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Pilot Neil Armstrong with X-15 #1 Pilot Neil Armstrong with X-15 #1

Photo Number: E60-6286
Photo Date: 1960

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Dryden pilot Neil Armstrong is seen here next to the X-15 ship #1 (56-6670) after a research flight.

Armstrong made his first X-15 flight on November 30, 1960, in the #1 X-15. He made his second flight on December 9, 1960, in the same aircraft. This was the first X-15 flight to use the ball nose, which provided accurate measurement of air speed and flow angle at supersonic and hypersonic speeds. The servo-actuated ball nose can be seen in this photo in front of Armstrong's right hand.

The X-15 employed a non-standard landing gear. It had a nose gear with two tires, but the main landing consisted of skids mounted at the rear of the vehicle. In the photo, the left skid is visible, as are marks on the lakebed from both skids. Because of the skids, the rocket-powered aircraft could only land on a dry lakebed, not on a concrete runway.

The X-15 was a rocket-powered aircraft. The original three aircraft were about 50 ft long with a wingspan of 22 ft. The modified #2 aircraft (X-15A-2 was longer.) They were a missile-shaped vehicles with unusual wedge-shaped vertical tails, thin stubby wings, and unique side fairings that extended along the side of the fuselage. The X-15 weighed about 14,000 lb empty and approximately 34,000 lb at launch. The XLR-99 rocket engine, manufactured by Thiokol Chemical Corp., was pilot controlled and was rated at 57,000 lb of thrust, although there are indications that it actually achieved up to 60,000 lb. North American Aviation built three X-15 aircraft for the program.

The X-15 research aircraft was developed to provide in-flight information and data on aerodynamics, structures, flight controls, and the physiological aspects of high-speed, high-altitude flight. A follow-on program used the aircraft as testbeds to carry various scientific experiments beyond the Earth's atmosphere on a repeated basis.

For flight in the dense air of the usable atmosphere, the X-15 used conventional aerodynamic controls such as rudder surfaces on the vertical stabilizers to control yaw and movable horizontal stabilizers to control pitch when moving in synchronization or roll when moved differentially.

For flight in the thin air outside of the appreciable Earth's atmosphere, the X-15 used a reaction control system. Hydrogen peroxide thrust rockets located on the nose of the aircraft provided pitch and yaw control. Those on the wings provided roll control.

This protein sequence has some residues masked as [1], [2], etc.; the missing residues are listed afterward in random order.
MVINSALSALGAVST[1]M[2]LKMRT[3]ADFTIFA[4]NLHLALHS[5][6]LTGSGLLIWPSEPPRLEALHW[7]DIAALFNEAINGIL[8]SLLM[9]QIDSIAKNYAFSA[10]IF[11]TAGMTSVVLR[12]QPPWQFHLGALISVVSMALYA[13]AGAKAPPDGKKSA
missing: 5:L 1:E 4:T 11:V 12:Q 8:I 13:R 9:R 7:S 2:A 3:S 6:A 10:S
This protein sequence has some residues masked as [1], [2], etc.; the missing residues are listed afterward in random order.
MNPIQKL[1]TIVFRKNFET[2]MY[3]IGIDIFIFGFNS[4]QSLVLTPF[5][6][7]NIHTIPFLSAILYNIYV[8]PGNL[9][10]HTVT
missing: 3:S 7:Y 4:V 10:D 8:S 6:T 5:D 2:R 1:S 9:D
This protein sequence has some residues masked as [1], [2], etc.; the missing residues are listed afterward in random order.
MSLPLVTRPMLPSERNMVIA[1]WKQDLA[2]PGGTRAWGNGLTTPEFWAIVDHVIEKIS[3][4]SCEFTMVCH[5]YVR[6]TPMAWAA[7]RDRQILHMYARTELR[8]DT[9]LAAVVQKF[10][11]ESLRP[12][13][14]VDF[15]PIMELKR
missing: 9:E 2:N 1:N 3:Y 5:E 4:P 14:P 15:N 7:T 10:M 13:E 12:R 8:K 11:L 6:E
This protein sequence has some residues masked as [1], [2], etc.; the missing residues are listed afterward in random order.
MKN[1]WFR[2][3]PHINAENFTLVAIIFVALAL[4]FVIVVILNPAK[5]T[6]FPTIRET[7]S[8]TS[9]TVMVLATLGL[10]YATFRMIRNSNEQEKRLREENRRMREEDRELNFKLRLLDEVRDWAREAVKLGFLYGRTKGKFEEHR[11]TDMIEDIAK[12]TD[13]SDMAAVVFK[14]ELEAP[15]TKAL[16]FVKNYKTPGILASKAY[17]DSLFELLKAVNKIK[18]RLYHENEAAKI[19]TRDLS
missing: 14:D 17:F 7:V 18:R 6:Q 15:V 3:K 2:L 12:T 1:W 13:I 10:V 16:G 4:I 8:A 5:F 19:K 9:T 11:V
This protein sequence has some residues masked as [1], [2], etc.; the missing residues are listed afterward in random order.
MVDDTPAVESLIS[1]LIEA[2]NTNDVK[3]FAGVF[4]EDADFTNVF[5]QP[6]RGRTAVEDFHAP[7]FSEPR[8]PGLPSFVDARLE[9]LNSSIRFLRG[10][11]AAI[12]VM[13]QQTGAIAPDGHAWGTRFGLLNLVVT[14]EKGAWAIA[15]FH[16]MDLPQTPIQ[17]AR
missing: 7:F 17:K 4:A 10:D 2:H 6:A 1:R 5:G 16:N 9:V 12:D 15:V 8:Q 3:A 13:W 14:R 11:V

Because of the large fuel consumption, the X-15 was air launched from a B-52 aircraft at approximately 45,000 ft and a speed of about 500 mph. Depending on the mission, the rocket engine provided thrust for the first 80 to 120 sec of flight. The remainder of the normal 10 to 11 min. flight was powerless and ended with a 200-mph glide landing.

Generally, one of two types of X-15 flight profiles was used; a high-altitude flight plan that called for the pilot to maintain a steep rate of climb, or a speed profile that called for the pilot to push over and maintain a level altitude.

The X-15 was flown over a period of nearly 10 years -- June 1959 to Oct. 1968 -- and set the world's unofficial speed and altitude records of 4,520 mph (Mach 6.7) and 354,200 ft in a program to investigate all aspects of manned hypersonic flight. Information gained from the highly successful X-15 program contributed to the development of the Mercury, Gemini, and Apollo manned spaceflight programs, and also the Space Shuttle program.

The X-15s made a total of 199 flights, and were manufactured by North American Aviation.

X-15-1, serial number 56-6670, is now located at the National Air and Space Museum, Washington DC.

North American X-15A-2, serial number 56-6671, is at the United States Air Force Museum, Wright-Patterson AFB, Ohio. X-15-3, serial number 56-6672, crashed on 15 November 1967, resulting in the death of Maj. Michael J. Adams.

NASA Photo by: NASA photo

Keywords: X-15; rocket powered research aircraft; Neil Armstrong; North American Aviation; high-speed; high-altitude flight; B-52 air launch; 4;520 mph; Mach 6.70; 354;200 ft (altitude); 67 miles (altitude); Thiokol Chemical Corp.; Maj. Michael J. Adams; skids; nose gear; main landing gear; ball nose; air speed; flow angle; hypersonic speeds

Last Modified: February 6, 2002
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